Provided also that no refund of input tax credit shall be allowed, if the supplier of goods or services or both avails of drawback in respect of central tax or claims refund of the integrated tax paid on such supplies.

Rule 89(5) - In the case of refund on account of inverted duty structure, refund of input tax credit shall be granted as per the following formula -

Maximum Refund Amount = {(Turnover of inverted rated supply of goods) x Net ITC ÷Adjusted Total Turnover} - tax payable on such inverted rated supply of Goods

Explanation. - For the purposes of this sub rule, the expressions “Net ITC” and “Adjusted

Total turnover” shall have the same meanings as assigned to them in sub-rule (4).

(B) "Net ITC" means input tax credit availed on inputs and input services during therelevant period;

(E) "Adjusted Total turnover" means the turnover in a State or a Union territory, as defined under clause (112) of section 2, excluding the value of exempt supplies other than zero-rated supplies, during the relevant period;


Findings and Conclusion:-

The most important issue to be addressed now is how to resolve the conflict of an activity being classified as a composite supply taxable at higher rate of 18 per cent as compared to a works contract service for Government where the rate is 12 per cent ?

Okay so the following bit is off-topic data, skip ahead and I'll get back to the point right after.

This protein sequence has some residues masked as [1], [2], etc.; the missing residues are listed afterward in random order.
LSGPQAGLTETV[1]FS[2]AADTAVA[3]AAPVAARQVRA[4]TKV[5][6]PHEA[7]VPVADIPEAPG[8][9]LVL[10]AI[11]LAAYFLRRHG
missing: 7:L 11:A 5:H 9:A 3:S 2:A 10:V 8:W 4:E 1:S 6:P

Let us try to analyse the transaction more specifically.

Inter locking Paver blocks are erected on a concrete base. They are permanently fixed. We can say that paver blocks are replacement of concrete roads.

Features of paver blocks are as follows:-

  • The durability of Concrete pavers.
  • Flexibility to adjust to the environment.
  • Easy repair and maintenance of concrete pavers.
  • Aesthetics of Concrete pavers.

The core benefit of paver block road is that if we have to remove and re-erect them then, almost 60 per cent paver blocks can be reused after their removal and hence paver blocks provide longevity to roads.

One important fact to keep in mind for taxability of paver block is that they can be removed and re-erected with some damage.

Coming to our moot question, whether supply and laying of paver block is works contract?

To classify any transaction as works contract, we need to judge the transaction on three grounds viz.-

First ground - Whether the activity is specified in works contract definition?

To answer this question, we need to analyse activities specified in works contract definition which we have already done above.

Amongst them, most specific category related to our transaction is Construction activity.

To substantiate our classification, we can take reliance on judicial pronouncements related to earlier regime. Pronouncements on which we have placed reliance are mentioned above.

So we pass the first test.

Second ground - Whether the works are related to an immovable property?

Immovable property is not defined in the Act. Honorable courts have set two tests to classify any property as immovable property in earlier regime. Two tests are:-